• Basnakova, J. (2019). Beyond the language given: The neurobiological infrastructure for pragmatic inferencing. PhD Thesis, Radboud University Nijmegen, Nijmegen.
  • Bocanegra, B. R., Poletiek, F. H., Ftitache, B., & Clark, A. (2019). Intelligent problem-solvers externalize cognitive operations. Nature Human Behaviour, 3, 136-142. doi:10.1038/s41562-018-0509-y.

    Abstract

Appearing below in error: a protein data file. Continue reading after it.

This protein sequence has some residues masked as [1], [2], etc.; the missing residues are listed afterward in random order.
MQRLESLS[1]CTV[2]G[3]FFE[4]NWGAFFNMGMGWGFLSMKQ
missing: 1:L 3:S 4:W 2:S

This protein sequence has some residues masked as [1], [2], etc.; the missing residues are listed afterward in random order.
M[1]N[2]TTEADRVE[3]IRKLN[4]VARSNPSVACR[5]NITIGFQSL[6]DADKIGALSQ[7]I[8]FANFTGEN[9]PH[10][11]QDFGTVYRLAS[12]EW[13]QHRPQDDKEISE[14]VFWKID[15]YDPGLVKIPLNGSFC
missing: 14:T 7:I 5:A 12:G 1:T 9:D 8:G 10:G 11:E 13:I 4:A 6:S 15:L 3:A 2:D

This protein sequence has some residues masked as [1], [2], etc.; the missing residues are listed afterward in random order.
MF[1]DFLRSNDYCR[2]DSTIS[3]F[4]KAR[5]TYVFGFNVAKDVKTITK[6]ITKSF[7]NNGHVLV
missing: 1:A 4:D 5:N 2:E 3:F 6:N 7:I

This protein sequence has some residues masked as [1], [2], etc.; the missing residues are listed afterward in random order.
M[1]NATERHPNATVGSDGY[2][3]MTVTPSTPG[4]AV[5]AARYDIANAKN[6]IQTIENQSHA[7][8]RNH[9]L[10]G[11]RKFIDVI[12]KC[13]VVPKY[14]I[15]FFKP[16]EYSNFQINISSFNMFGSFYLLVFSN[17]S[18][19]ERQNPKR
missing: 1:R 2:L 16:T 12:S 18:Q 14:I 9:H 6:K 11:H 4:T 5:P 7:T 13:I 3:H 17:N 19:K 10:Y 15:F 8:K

Humans are nature’s most intelligent and prolific users of external props and aids (such as written texts, slide-rules and software packages). Here we introduce a method for investigating how people make active use of their task environment during problem-solving and apply this approach to the non-verbal Raven Advanced Progressive Matrices test for fluid intelligence. We designed a click-and-drag version of the Raven test in which participants could create different external spatial configurations while solving the puzzles. In our first study, we observed that the click-and-drag test was better than the conventional static test at predicting academic achievement of university students. This pattern of results was partially replicated in a novel sample. Importantly, environment-altering actions were clustered in between periods of apparent inactivity, suggesting that problem-solvers were delicately balancing the execution of internal and external cognitive operations. We observed a systematic relationship between this critical phasic temporal signature and improved test performance. Our approach is widely applicable and offers an opportunity to quantitatively assess a powerful, although understudied, feature of human intelligence: our ability to use external objects, props and aids to solve complex problems.